Interactive to Independent Literacy: A Model for Designing Literacy Goals for Children with Atypical Communication
I knew immediately that this article was to like this article when I read the quote that it opened with: "Researchers and professionals need to work actively to reverse the forces at work in our culture that lead to the ostracism of children who are different."
Over the past year and a half, my views about literacy instruction for the students that I have on my caseload have changed quite a bit. I have been fortunate enough to take workshops and/or courses form Linda Burkhart (PODD Communication), Karen Erickson and David Koppenhaver (Literacy in AAC Course) and Caroline Musslewhite (Literacy Workshop and Communication Circle Workshop). I have also participated, along with two different teachers from the school I work at, in the Literacy for All project last year and this year.
It is not that I didn't believe in literacy instruction for "my" students so much as I was thinking of literacy as a series of lock step skills that needed to be mastered. Sadly, a drill based approach to literacy still seems to be a reality for many with disabilities even against that fact that so many classrooms have moved to approaches that are much more comprehensive and interactive. The functions of literacy skills seem go quickly get lost in this approach and these students are then faced with the added challenge of low motivation on top of the challenges presented by their disabilities. Without the context of what one is doing, it is hard to stay motivated to to do it.
"For all children to bcome members of their literate communities, we must consider reading and writing not as end products but rather as socially communicative practices that begin to emerge early in childhood as other communicative abilities do. Both oral and written language are thus viewed as primarily communicative practice, and an intervention to achieve that end is best viewed as situated practice."
This article goes on to present a model for five level literacy instruction that is influenced by the Social Interaction Model, the Participation Model and the Situated Pragmatics Model along with possible goals for each of the five levels.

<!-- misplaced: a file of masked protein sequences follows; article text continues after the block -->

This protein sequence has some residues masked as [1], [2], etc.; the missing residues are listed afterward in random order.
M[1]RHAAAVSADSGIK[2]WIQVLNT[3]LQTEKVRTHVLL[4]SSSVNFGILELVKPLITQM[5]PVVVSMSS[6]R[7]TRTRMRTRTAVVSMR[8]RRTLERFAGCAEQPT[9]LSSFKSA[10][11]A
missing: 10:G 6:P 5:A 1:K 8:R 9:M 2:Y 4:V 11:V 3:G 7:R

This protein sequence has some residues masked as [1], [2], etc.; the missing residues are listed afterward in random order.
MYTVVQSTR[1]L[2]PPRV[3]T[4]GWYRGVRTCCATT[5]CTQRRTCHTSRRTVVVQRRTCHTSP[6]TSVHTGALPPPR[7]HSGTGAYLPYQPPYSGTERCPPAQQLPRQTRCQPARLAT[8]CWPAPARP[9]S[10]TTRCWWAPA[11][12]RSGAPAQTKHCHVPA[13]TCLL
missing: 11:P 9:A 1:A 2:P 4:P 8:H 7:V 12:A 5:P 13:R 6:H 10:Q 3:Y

It reflects the path that we have started down with the students that I have on my caseload over the past couple of years. It is not always an easy path as it is slow and the focus is on interactions and the process rather than individually produced products. The model is based on interaction to create understanding in the emergent stage and only moving on to conventional literacy when there is a deeper understanding. The reality is that we can push students in to the emergent stage long before understanding and get the paper products that some would equate to learning so much quicker.
What is the benefit of this approach? How much research has been done?
It's all still so new and when it's about students with complex communication needs it is sometimes hard to measure these things. Sometimes we need to just assume that these students will develop literacy skills in much the same way as others but they will require more time and because of limitations, they will also require others to be more deligent of keeping it all going. I believe in the end the benefit will be motivation. The article itself speaks to the benefit being that focusing this way also focuses in communication and interaction and these two things result in an increased quality of life for anyone.
What I know is that making this shift has resulted in increased levels of interaction and engagement both with others and with literacy skills. I know that I am imagining going places with letter by letter generative reading and writing that I had never imagined before with some of my students. I know that I can see a deeper link between communication and litearcy and have found new ways to teach both in the crossover between the two. I know that these skills we are working on are more authentically transferable then what we had worked on in the past.
Finding this article was exciting for me because it framed so much of the learning journey about literacy and communication that I've been on (and will continue to be on) over these past couple of years.